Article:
Qidni Labs, a San Francisco company, is developing a palm-sized device that can be used to treat patients with kidney failure. The device would allow patients to have access to treatment at all times, unlike dialysis, which requires a lengthy trip to a treatment center. Qidni, which was launched in Ontario, participated in the San Francisco-based IndieBio accelerator for biotech startups and raised $250,000 in seed funding from investors, as well as funding from investment firm SOSV.

43North organizers tweaked the contest's format this year in an attempt to give the finals more of a “Shark Tank” feel and add both tension and drama to the competition’s finale.

With $5 million in funding, the contest is a small, but potentially powerful, part of Gov. Andrew M. Cuomo’s Buffalo Billion economic development plan. By helping to nurture fledgling businesses, organizers hope the winners will be able to turn their ideas into viable commercial products and create profitable businesses that will create jobs in the Buffalo Niagara region.

"We are building an inclusive culture of entrepreneurism," said John Gavigan, the contest's executive director. "Tonight is not just about 43North, but a celebration of innovation and entrepreneurship in Buffalo."

Each of the eight prize winners, in addition to cash prizes, will receive rent-free space in the 43North incubator on Ellicott Street, as well as help from mentors and eligibility for tax-free benefits available under the state’s Start-Up NY program. In return, the contest gets a 5 percent ownership stake in each business.

Five other companies won $500,000 prizes:

  • Femi Secrets: an Atlanta-based company that makes the Pretty Panty, a line of disposable feminine protection undergarments, that are available at stores like Walmart and Target, along with online sites including Amazon.com. The company has said that its current overseas manufacturer can’t keep up with demand and it is interested in shifting production to the United States and possibly Buffalo.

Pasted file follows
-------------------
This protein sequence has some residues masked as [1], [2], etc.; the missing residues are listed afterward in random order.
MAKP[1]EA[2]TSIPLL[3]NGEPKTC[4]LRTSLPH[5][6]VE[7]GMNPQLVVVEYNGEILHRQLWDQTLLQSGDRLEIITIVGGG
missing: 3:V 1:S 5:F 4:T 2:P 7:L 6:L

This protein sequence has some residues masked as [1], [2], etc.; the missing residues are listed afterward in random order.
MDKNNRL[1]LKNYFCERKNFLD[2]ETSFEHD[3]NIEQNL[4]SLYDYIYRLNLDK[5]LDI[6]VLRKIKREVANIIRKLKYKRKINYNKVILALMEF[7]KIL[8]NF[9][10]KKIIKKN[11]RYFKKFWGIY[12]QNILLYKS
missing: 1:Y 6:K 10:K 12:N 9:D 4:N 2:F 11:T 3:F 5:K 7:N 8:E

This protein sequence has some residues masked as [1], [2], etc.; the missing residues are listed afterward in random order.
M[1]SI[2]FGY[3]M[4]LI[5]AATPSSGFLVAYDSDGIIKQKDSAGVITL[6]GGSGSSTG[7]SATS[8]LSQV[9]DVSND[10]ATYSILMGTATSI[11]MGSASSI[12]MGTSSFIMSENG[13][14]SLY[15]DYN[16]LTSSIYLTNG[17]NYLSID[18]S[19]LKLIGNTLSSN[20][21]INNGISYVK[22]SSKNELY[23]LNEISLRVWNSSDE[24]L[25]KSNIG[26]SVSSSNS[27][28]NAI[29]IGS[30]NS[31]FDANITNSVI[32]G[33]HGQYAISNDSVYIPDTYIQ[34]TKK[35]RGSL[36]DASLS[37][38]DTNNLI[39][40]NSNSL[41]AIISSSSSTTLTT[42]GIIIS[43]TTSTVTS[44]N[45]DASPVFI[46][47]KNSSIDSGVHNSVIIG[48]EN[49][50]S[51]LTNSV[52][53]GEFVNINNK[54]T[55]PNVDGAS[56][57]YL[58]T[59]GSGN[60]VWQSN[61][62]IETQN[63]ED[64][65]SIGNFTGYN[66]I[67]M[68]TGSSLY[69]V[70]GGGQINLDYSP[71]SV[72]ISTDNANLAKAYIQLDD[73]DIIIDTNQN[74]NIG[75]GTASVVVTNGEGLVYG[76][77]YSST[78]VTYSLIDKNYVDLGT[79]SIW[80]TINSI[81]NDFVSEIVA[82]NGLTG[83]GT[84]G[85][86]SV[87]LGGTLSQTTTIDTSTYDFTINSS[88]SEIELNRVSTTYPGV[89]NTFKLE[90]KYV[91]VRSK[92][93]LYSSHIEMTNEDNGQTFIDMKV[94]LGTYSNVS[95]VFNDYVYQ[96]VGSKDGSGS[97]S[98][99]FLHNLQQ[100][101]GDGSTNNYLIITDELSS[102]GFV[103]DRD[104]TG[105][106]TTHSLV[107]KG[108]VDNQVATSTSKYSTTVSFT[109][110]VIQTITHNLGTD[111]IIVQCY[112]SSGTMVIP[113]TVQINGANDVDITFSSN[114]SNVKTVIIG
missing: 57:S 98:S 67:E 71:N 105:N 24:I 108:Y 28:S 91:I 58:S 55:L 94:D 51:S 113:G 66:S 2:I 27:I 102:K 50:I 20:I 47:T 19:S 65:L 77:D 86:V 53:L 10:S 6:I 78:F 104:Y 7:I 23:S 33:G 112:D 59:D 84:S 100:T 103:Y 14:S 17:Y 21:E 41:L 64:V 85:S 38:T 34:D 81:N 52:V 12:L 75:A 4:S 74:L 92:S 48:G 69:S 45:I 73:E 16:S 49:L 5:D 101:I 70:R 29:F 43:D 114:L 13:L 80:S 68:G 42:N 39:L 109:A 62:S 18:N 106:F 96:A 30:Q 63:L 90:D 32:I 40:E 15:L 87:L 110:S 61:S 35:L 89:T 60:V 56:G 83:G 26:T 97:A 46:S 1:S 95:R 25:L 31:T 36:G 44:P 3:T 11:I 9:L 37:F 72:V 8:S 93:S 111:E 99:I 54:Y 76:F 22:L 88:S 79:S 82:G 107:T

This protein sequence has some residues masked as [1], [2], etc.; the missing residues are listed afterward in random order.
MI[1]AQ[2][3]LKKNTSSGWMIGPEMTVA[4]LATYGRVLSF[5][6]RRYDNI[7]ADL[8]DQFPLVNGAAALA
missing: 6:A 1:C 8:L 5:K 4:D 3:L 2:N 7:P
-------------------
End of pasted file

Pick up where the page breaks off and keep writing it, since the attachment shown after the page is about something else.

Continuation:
• Kangarootime: a Long Beach, Calif., company that has developed a software suite for childcare centers, schools and camps handles tasks such as payments, billing, scheduling and attendance. It allows parents to check their children in and out of the center, pay tuition electronically, view and share photos, complete student paperwork and contact teachers. Kangarootime has completed three rounds of fundraising, including a round that closed in July.
  • Burner Fitness: The only one of three Buffalo-based companies to survive the cut from 16 to 10, Burner Fitness is building a platform that allows consumers to access video training sessions from top fitness professionals and wellness coaches. The company had been located in the Silicon Valley in California but moved to Buffalo because of its lower labor costs.
  • Tara.AI: a San Jose, Calif., company whose name stands for Talent Acquisition and Recruiting Automation. The company bills itself as a new way to outsource software development work, from a website to a new app, using a stable of 15,000 software development contractors.
  • Suncayr: a Kitchener, Ont., company that makes stickers that turn purple to alert sunscreen users to when their sunscreen no longer is providing protection against ultraviolet light.  Suncayr has raised more than $600,000 in grant funding.

Two of the 10 finalists, Moving Analytics and Vivacelle Bio, didn't win any money.

Two local startups, Rachel's Remedies and Cellular Preservation Technologies, were ousted before the final round of pitches began Thursday.